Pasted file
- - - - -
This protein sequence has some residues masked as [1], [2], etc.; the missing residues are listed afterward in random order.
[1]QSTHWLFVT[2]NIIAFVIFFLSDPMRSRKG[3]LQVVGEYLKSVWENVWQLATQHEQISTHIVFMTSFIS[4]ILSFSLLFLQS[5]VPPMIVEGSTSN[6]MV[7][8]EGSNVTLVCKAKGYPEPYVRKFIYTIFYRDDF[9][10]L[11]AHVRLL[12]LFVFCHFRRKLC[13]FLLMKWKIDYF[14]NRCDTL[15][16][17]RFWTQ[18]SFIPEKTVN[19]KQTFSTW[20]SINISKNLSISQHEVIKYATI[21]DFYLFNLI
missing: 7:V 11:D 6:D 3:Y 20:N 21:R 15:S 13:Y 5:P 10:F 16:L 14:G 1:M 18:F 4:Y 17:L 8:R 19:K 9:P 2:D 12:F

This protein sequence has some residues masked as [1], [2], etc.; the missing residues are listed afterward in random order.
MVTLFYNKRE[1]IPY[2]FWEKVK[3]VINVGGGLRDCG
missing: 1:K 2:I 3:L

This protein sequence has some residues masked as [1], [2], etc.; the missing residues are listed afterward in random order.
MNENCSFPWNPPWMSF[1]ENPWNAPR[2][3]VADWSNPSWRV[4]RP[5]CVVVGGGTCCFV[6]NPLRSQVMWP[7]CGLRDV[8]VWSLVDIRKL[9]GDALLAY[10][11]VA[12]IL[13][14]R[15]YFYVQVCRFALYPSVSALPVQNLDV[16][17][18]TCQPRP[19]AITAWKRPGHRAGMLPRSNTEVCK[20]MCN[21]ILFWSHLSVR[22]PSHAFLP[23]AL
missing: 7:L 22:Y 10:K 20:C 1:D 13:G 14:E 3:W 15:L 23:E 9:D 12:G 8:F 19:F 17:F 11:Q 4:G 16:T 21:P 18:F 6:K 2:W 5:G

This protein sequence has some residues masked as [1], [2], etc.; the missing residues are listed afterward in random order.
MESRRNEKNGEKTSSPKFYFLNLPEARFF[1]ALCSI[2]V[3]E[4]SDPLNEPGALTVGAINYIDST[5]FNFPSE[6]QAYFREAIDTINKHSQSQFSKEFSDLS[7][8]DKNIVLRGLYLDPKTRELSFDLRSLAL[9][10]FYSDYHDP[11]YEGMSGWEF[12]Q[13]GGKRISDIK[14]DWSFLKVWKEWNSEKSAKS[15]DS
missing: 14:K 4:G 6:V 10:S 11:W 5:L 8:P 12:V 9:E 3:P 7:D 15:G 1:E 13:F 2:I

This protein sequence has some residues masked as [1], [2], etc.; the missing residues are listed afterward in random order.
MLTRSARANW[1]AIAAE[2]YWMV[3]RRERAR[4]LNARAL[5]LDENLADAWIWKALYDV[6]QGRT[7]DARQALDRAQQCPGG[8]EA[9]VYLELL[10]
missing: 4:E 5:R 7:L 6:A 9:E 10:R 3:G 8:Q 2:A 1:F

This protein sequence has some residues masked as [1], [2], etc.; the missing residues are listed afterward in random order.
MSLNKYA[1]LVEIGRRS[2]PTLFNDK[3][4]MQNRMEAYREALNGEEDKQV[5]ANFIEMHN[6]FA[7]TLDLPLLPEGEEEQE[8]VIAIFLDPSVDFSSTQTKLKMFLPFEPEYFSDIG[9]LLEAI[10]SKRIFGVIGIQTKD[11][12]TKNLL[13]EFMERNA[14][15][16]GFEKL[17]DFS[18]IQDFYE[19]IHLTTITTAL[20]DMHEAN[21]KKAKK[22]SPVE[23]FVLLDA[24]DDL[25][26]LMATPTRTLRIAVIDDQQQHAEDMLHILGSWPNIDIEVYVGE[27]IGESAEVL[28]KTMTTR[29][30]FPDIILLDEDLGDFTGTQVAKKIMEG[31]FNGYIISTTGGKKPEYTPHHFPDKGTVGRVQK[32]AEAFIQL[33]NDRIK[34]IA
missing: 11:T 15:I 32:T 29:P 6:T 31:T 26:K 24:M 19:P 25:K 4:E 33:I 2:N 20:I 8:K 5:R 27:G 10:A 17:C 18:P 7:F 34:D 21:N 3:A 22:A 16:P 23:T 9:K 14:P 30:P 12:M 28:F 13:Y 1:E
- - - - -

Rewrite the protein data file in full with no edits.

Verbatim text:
This protein sequence has some residues masked as [1], [2], etc.; the missing residues are listed afterward in random order.
[1]QSTHWLFVT[2]NIIAFVIFFLSDPMRSRKG[3]LQVVGEYLKSVWENVWQLATQHEQISTHIVFMTSFIS[4]ILSFSLLFLQS[5]VPPMIVEGSTSN[6]MV[7][8]EGSNVTLVCKAKGYPEPYVRKFIYTIFYRDDF[9][10]L[11]AHVRLL[12]LFVFCHFRRKLC[13]FLLMKWKIDYF[14]NRCDTL[15][16][17]RFWTQ[18]SFIPEKTVN[19]KQTFSTW[20]SINISKNLSISQHEVIKYATI[21]DFYLFNLI
missing: 7:V 11:D 6:D 3:Y 20:N 21:R 15:S 13:Y 5:P 10:F 16:L 14:G 1:M 18:F 4:Y 17:L 8:R 19:K 9:P 2:D 12:F

This protein sequence has some residues masked as [1], [2], etc.; the missing residues are listed afterward in random order.
MVTLFYNKRE[1]IPY[2]FWEKVK[3]VINVGGGLRDCG
missing: 1:K 2:I 3:L

This protein sequence has some residues masked as [1], [2], etc.; the missing residues are listed afterward in random order.
MNENCSFPWNPPWMSF[1]ENPWNAPR[2][3]VADWSNPSWRV[4]RP[5]CVVVGGGTCCFV[6]NPLRSQVMWP[7]CGLRDV[8]VWSLVDIRKL[9]GDALLAY[10][11]VA[12]IL[13][14]R[15]YFYVQVCRFALYPSVSALPVQNLDV[16][17][18]TCQPRP[19]AITAWKRPGHRAGMLPRSNTEVCK[20]MCN[21]ILFWSHLSVR[22]PSHAFLP[23]AL
missing: 7:L 22:Y 10:K 20:C 1:D 13:G 14:E 3:W 15:L 23:E 9:D 12:G 8:F 19:F 17:F 11:Q 4:G 16:T 21:P 18:F 6:K 2:W 5:G

This protein sequence has some residues masked as [1], [2], etc.; the missing residues are listed afterward in random order.
MESRRNEKNGEKTSSPKFYFLNLPEARFF[1]ALCSI[2]V[3]E[4]SDPLNEPGALTVGAINYIDST[5]FNFPSE[6]QAYFREAIDTINKHSQSQFSKEFSDLS[7][8]DKNIVLRGLYLDPKTRELSFDLRSLAL[9][10]FYSDYHDP[11]YEGMSGWEF[12]Q[13]GGKRISDIK[14]DWSFLKVWKEWNSEKSAKS[15]DS
missing: 14:K 4:G 6:V 10:S 11:W 5:L 8:P 12:V 9:E 3:P 7:D 15:G 1:E 13:F 2:I

This protein sequence has some residues masked as [1], [2], etc.; the missing residues are listed afterward in random order.
MLTRSARANW[1]AIAAE[2]YWMV[3]RRERAR[4]LNARAL[5]LDENLADAWIWKALYDV[6]QGRT[7]DARQALDRAQQCPGG[8]EA[9]VYLELL[10]
missing: 4:E 5:R 7:L 6:A 9:E 10:R 3:G 8:Q 2:A 1:F

This protein sequence has some residues masked as [1], [2], etc.; the missing residues are listed afterward in random order.
MSLNKYA[1]LVEIGRRS[2]PTLFNDK[3][4]MQNRMEAYREALNGEEDKQV[5]ANFIEMHN[6]FA[7]TLDLPLLPEGEEEQE[8]VIAIFLDPSVDFSSTQTKLKMFLPFEPEYFSDIG[9]LLEAI[10]SKRIFGVIGIQTKD[11][12]TKNLL[13]EFMERNA[14][15][16]GFEKL[17]DFS[18]IQDFYE[19]IHLTTITTAL[20]DMHEAN[21]KKAKK[22]SPVE[23]FVLLDA[24]DDL[25][26]LMATPTRTLRIAVIDDQQQHAEDMLHILGSWPNIDIEVYVGE[27]IGESAEVL[28]KTMTTR[29][30]FPDIILLDEDLGDFTGTQVAKKIMEG[31]FNGYIISTTGGKKPEYTPHHFPDKGTVGRVQK[32]AEAFIQL[33]NDRIK[34]IA
missing: 11:T 15:I 32:T 29:P 6:T 31:T 26:K 24:M 19:P 25:K 4:E 33:I 2:N 20:I 8:K 5:R 27:G 10:A 17:C 18:P 7:F 34:D 21:N 3:A 22:A 16:P 23:T 9:K 14:P 30:P 12:M 28:F 13:Y 1:E